Carolyn Astfalk hosts the Open Book linkup: Share what you're reading and get recommendations from other readers.
Welcome to the June 2021 edition of An Open Book, hosted both at My Scribbler's Heart AND Catholicmom.com.
An Open Book is all about what my family is reading this month, from the adults down to the little kids.
Share what you're reading by linking up your blog post below. Simply write about what you're reading. You can make it personal or, as I do, extend it to the whole family. Your post can be as simple as a few lines about the book or as in-depth as a 700-word review. That's entirely up to you. You can even forego writing all together and record a video or simply post cover photos.
No blog? No problem. Please share what you're reading in the comments.
In a Far-Off Land by Stephanie Landsem is a loose retelling of the story of the prodigal son set in Hollywood amidst the Great Depression. I think it’s worth sharing my review. Wonderfully researched, beautifully written, with mystery, romance, and a touch of classic Hollywood mystique! I was immediately drawn into Mina's story as she leaves America's heartland for Hollywood, where she finds little success, few friends, and mounting troubles culminating in her becoming a suspect in a high-profile murder. Equally as engaging are the two men, Max and Oscar, who, despite their own flaws, failures, and troubled pasts, risk their lives to keep her safe from harm. I'm left with a fresh appreciation for the love and mercy of God the Father, the persistent, if difficult, call to forgive, and a deeper curiosity about an age in American history marked by poverty, discrimination, and determination.
Jennifer Rodewald continues to impress me five books into the Murphy Brothers series, both for the speed at which she’s produced these books and the depth of the characters. Stubborn Love is a second-chance romance that delves into loss, addiction, and heartache. It leans heavily on Scripture and highlights the beautiful and fruitful practice of being intentionally grateful for all things.
My daughter’s clarinet instructor offered me Strange Planet by Nathan W. Pyle to read while waiting during her lesson. I’d seen snippets of Pyle’s comics on social media, but I never really connected with them. Reading them together gave me a better sense of what he’s doing. He has a keen eye for the absurdity that gets lost in familiarity.
Barb Szyszkiewicz’s The Handy Little Guide to Prayer is just what you’d expect from the title! It’s a wonderful overview of prayer with many wonderful suggestions as to how to pray and overcome obstacles to prayer. I’d recommend it for just about anyone: those new to prayer or those stuck in a rut, converts or cradle Catholics. This is one to keep on hand and pass out to friends.
Like many, I’ve found the sinking of the Titanic to be an engrossing historical event. Ashlee Cowles delivers a split-time story, The Poppy and the Rose, aimed at young adults that takes the reader back on board the doomed ship. The past and present characters share a similar wound regarding their fathers that ties nicely together in the end. Spiritualistic/occult practices crop up in the story, and they are condemned soundly in the end, though for young people not well-grounded in that teaching, I think a conversation about them would be beneficial while reading the book.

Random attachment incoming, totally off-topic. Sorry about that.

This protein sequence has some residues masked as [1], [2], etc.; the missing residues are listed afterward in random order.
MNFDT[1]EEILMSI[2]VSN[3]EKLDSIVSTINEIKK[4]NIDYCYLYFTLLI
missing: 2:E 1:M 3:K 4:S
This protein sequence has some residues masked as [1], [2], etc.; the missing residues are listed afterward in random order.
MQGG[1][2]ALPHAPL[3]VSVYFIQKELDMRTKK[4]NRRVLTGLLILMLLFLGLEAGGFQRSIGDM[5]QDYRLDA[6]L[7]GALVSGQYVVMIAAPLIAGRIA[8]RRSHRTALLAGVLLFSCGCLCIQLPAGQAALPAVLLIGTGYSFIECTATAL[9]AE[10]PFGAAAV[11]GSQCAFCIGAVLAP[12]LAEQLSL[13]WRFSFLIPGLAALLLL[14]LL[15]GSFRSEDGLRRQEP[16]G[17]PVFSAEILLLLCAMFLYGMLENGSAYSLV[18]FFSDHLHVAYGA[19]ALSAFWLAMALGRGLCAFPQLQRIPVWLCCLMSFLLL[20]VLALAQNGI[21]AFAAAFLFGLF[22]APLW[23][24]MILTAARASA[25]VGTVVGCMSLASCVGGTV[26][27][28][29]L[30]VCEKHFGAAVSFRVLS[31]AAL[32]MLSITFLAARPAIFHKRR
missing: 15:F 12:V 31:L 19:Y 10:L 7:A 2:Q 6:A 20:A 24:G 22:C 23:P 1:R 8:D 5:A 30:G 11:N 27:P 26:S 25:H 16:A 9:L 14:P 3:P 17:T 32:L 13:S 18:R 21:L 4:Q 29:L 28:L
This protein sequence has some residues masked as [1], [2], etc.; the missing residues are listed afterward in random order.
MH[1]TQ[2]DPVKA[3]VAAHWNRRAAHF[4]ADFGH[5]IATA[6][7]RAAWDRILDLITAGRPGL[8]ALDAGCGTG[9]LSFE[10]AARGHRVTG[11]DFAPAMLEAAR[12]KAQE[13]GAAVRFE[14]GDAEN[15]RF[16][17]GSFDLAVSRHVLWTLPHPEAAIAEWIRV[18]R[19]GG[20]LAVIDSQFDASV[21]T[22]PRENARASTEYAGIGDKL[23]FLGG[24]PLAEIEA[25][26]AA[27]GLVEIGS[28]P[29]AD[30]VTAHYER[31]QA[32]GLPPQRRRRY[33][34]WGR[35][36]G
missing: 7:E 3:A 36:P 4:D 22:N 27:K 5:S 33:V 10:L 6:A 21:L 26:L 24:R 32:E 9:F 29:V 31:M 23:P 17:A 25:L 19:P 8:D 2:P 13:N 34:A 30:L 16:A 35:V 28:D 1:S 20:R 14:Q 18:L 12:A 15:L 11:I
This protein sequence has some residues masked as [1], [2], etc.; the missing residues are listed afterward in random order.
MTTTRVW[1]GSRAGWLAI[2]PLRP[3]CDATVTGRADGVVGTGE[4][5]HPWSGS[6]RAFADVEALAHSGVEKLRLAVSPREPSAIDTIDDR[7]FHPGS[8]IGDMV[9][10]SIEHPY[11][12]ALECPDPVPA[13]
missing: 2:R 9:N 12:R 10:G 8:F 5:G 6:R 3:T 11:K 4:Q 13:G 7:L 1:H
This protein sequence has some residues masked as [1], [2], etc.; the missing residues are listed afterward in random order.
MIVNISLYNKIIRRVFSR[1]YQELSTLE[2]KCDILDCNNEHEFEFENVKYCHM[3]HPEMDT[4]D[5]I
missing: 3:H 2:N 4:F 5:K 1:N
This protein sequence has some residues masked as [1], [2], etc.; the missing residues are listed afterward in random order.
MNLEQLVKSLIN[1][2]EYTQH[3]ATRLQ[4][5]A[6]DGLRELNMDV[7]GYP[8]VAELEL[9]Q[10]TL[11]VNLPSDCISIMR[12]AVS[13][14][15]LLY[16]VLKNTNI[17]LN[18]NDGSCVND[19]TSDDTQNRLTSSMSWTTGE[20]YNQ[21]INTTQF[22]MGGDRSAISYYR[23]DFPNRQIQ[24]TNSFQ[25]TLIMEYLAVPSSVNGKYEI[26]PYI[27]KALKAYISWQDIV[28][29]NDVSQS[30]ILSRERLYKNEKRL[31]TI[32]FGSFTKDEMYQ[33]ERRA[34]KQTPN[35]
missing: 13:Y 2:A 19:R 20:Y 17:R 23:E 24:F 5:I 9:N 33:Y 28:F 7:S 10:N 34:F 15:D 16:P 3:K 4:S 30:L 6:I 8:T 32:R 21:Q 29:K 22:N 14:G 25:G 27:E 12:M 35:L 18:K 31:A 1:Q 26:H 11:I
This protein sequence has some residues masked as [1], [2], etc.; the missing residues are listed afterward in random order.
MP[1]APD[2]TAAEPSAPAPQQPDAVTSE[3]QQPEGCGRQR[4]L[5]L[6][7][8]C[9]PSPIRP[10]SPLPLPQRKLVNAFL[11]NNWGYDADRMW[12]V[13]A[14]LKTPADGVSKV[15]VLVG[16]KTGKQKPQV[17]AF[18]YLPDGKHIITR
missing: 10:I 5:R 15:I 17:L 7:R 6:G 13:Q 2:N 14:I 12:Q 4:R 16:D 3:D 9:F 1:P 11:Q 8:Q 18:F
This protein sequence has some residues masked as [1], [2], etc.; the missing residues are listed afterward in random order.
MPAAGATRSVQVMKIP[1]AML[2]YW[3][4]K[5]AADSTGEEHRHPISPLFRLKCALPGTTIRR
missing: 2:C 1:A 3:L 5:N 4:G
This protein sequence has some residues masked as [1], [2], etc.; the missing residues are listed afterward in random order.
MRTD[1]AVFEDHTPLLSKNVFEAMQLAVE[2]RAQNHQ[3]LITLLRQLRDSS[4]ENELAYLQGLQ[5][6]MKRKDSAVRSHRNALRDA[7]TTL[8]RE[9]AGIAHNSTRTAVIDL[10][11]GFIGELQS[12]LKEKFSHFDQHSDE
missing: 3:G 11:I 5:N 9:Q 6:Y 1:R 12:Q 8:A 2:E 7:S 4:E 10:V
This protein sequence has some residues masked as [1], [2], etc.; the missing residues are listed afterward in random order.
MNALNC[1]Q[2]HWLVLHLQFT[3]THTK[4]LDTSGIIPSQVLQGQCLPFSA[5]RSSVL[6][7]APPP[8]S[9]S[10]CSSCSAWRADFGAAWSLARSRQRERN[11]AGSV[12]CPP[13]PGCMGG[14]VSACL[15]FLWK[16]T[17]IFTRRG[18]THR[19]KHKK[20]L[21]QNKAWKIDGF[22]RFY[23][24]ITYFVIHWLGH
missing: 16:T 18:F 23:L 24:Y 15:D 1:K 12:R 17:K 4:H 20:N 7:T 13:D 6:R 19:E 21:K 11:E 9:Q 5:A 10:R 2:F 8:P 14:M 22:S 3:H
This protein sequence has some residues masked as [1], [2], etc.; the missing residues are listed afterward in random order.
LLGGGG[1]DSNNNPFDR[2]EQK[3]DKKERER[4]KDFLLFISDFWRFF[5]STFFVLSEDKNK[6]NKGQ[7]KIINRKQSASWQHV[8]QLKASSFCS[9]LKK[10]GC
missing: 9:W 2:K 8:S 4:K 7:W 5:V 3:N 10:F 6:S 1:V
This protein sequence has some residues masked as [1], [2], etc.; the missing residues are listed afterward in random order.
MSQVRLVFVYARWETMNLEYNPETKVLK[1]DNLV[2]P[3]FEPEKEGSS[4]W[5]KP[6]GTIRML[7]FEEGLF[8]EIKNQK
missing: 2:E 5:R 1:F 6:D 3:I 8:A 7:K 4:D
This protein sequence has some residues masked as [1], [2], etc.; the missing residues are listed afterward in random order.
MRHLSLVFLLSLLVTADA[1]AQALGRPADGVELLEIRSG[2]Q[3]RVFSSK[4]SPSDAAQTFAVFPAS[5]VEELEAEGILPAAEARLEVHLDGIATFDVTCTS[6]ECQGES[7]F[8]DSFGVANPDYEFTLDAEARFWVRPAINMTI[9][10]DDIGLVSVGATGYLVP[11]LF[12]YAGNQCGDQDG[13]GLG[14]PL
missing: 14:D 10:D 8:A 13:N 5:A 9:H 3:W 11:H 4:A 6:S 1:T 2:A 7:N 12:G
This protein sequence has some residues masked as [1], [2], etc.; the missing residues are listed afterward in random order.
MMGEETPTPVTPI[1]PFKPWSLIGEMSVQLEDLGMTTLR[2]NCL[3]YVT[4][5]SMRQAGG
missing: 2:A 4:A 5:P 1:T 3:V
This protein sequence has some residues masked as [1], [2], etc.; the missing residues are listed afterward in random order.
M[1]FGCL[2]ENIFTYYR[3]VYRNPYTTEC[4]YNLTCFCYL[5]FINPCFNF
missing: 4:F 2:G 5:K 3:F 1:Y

My middle-school daughter began reading The Black Arrow by Robert Louis Stevenson. She loved reading Treasure Island, and selected this book to accompany her History studies. Straight from the book description: “Originally serialized in a periodical of boys' adventure fiction, The Black Arrow is a swashbuckling portrait of a young man's journey to discover the heroism within himself. Young Dick Shelton, caught in the midst of England's War of the Roses, finds his loyalties torn between the guardian who will ultimately betray him and the leader of a secret fellowship, The Black Arrow. As Shelton is drawn deeper into this conspiracy, he must distinguish friend from foe and confront war, shipwreck, revenge, murder, and forbidden love, as England's crown threatens to topple around him.”
At the recommendation of Katie at Read-At-Home Mom, I’ve been reading A Family of Poems: My Favorite Poetry for Children by Caroline Kennedy aloud to the younger children. I’m not well-versed in poetry (See what I did there?), but I’ve found many poems to enjoy in this collection. Robert Frost’s poetry is a favorite, and the kids loved re-reading “The Owl and the Pussycat” by Edward Lear, which I sung to each of them as babies. I’m glad I decided to read through these poems with them.
I had a large influx of Catholic children’s books to review recently, and one of our favorites has been My Little Catholic Encyclopedia by Marie-Christine Vidal & Robin. While not organized like an encyclopedia, it’s filled with lots of useful information about the faith and the Catholic Church. It’s a bit almanac, a bit catechism, and a bit encyclopedia. We’ve been reading a few entries each day, and even I find some of the precise definitions and demographic overviews useful.
While My First Interactive Mass Book by Jennifer Sharpe is for children younger than my own, I really appreciated its usefulness for families with little children. This sturdy board book is brightly illustrated and includes features kids love, like lift-the flaps, tracing, and a spinning wheel. It’s ideal for preparing children for Mass, familiarizing them with the sequence and meaning of what happens there, or occupying them during the Mass itself in a way that is still focused on what’s taking place.
Copyright 2021 Carolyn Astfalk
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